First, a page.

Russian space agency Roscosmos has released an impressive rocketcam video shot from the Soyuz-2.1a which last month became the first mighty lifter to depart the country's new Vostochny cosmodrome.
The edited highlights footage shows the rocket leaving the pad, the separation of two of its four liquid-fuelled boosters, then core stage separation as the third stage engine fires. The curved structure that's seen falling away about eight seconds later (at around 1:16) is one of the aerodynamic panels which "connected the second and third stages", as Spaceflight Now helpfully explains.
Finally, the Volga upper stage, with its satellite payload visible, is released into the wide black yonder. The Volga features a restartable hypergolic fuel motor, which in this case was later fired twice to place three satellites into their final orbits.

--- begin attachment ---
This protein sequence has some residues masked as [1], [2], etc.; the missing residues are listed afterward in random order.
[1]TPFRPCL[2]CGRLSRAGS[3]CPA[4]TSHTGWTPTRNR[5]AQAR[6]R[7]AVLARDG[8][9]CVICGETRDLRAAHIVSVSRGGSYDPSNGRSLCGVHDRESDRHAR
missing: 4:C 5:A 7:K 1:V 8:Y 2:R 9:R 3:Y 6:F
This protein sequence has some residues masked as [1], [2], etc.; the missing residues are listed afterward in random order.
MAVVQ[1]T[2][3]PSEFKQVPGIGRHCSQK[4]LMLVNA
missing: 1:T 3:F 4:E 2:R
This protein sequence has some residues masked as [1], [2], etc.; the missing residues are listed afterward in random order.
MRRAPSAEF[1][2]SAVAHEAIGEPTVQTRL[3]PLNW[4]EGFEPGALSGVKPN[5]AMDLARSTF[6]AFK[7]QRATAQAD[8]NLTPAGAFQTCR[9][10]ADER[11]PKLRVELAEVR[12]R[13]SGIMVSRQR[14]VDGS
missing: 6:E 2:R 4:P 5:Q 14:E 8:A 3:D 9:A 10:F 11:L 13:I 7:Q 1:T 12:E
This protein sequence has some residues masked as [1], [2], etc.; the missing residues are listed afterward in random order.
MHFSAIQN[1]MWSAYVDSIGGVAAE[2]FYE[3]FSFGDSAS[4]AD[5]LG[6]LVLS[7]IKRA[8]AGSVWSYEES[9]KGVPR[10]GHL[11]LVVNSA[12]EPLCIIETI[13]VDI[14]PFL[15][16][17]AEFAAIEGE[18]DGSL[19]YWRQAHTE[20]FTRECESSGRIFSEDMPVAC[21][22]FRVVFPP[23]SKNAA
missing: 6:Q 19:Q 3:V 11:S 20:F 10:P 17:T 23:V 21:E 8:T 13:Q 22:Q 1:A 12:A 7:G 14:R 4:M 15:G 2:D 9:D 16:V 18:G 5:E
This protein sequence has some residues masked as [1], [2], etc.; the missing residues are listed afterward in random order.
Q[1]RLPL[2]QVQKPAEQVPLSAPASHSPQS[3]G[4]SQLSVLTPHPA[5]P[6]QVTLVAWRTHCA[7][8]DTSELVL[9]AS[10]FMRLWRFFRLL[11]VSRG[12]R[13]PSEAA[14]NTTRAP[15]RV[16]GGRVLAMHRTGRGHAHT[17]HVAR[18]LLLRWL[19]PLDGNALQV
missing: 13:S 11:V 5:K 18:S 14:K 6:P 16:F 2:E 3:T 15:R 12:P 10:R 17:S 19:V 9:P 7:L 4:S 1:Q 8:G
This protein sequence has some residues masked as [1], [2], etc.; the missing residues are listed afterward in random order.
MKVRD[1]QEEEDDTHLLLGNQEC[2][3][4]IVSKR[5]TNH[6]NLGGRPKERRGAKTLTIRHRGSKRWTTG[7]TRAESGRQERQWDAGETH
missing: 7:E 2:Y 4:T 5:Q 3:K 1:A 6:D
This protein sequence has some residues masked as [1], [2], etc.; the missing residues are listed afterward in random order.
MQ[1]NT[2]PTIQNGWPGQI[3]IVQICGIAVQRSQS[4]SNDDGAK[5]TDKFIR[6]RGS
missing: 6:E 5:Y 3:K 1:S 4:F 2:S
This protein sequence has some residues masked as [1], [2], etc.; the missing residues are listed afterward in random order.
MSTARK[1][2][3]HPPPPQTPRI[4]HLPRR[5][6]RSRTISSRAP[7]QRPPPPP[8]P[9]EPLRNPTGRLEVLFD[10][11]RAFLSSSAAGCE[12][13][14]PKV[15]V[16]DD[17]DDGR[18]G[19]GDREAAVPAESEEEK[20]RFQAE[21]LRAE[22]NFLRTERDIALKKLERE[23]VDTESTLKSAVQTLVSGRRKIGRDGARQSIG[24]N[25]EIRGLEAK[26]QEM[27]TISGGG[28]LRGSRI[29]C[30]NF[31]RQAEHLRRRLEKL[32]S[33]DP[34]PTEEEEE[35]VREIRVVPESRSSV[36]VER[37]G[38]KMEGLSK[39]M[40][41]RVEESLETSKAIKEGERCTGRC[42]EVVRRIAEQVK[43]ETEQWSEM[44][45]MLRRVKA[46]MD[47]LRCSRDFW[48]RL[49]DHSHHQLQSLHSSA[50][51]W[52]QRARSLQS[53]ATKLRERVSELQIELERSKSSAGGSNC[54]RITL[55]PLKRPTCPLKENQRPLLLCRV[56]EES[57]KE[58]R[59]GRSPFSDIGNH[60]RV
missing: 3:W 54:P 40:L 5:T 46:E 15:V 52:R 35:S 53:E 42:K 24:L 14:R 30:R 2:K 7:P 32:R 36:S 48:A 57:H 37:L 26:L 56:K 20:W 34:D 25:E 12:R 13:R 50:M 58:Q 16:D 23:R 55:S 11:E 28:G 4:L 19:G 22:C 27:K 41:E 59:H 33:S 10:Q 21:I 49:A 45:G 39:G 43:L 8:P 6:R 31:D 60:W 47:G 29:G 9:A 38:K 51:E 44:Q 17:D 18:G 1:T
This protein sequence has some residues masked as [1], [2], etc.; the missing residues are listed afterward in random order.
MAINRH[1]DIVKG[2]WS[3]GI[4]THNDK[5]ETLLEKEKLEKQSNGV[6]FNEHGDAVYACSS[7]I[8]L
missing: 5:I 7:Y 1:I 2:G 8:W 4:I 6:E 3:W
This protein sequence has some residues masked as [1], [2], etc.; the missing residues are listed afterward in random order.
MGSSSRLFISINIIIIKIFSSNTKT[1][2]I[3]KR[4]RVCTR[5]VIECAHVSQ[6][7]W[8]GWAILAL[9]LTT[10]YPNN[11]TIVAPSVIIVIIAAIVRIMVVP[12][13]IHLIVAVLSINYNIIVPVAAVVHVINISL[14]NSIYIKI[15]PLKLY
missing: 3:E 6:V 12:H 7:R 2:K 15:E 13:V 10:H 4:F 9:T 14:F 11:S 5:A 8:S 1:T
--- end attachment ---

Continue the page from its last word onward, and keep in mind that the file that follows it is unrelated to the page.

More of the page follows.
Given the video's viewpoint, we're not treated to the famed Soyuz "Korolyov Cross", formed as the aforementioned quartet of boosters is jettisoned. It's just about visible in the ground-based footage of the Vostochny launch (at 5:28), but here's a beautiful example captured during the lofting of Europe's Sentinel-1A satellite in April 2014 (fast forward to 2:18):
Vostochny cosmodrome is still a work in progress, but the facility will ultimately host 10 launches a year, reducing Russian reliance on Baikonur in Kazakhstan. ®